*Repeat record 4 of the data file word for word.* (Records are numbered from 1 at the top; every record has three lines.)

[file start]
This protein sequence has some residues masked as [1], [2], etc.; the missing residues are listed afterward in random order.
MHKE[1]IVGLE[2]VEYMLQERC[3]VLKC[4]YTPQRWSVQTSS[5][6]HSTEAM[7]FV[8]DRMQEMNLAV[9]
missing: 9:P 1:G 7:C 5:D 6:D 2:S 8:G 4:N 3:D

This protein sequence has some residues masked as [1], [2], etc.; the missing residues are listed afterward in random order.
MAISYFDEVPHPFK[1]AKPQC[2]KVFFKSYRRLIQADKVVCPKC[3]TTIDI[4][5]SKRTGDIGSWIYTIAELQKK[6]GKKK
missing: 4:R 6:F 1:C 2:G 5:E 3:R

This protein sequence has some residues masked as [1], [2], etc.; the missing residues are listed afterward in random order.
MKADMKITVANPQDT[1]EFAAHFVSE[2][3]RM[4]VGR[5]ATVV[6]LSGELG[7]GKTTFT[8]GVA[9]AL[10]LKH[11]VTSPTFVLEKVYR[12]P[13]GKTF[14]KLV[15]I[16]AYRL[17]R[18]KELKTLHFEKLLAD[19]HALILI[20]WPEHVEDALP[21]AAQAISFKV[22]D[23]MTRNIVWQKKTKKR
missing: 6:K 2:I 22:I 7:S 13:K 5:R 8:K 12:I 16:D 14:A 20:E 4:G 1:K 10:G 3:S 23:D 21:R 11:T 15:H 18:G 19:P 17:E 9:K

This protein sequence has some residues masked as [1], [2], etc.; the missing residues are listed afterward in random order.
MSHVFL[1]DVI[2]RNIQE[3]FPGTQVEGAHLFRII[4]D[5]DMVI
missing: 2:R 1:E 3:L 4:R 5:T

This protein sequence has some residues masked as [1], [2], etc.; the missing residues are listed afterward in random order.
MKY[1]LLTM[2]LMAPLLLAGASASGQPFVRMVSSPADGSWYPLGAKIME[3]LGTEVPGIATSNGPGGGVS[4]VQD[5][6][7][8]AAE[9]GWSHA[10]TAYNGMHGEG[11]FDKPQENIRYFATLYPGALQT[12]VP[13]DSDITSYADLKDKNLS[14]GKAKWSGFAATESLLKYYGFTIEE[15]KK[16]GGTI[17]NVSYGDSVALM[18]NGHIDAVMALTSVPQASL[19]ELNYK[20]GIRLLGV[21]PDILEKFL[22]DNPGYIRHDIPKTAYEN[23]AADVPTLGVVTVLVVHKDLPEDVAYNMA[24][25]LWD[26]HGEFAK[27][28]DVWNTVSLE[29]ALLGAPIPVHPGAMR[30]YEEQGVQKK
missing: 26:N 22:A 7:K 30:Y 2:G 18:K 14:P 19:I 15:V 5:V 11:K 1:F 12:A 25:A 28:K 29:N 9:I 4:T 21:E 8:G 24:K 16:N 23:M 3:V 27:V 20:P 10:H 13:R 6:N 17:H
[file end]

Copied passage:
This protein sequence has some residues masked as [1], [2], etc.; the missing residues are listed afterward in random order.
MSHVFL[1]DVI[2]RNIQE[3]FPGTQVEGAHLFRII[4]D[5]DMVI
missing: 2:R 1:E 3:L 4:R 5:T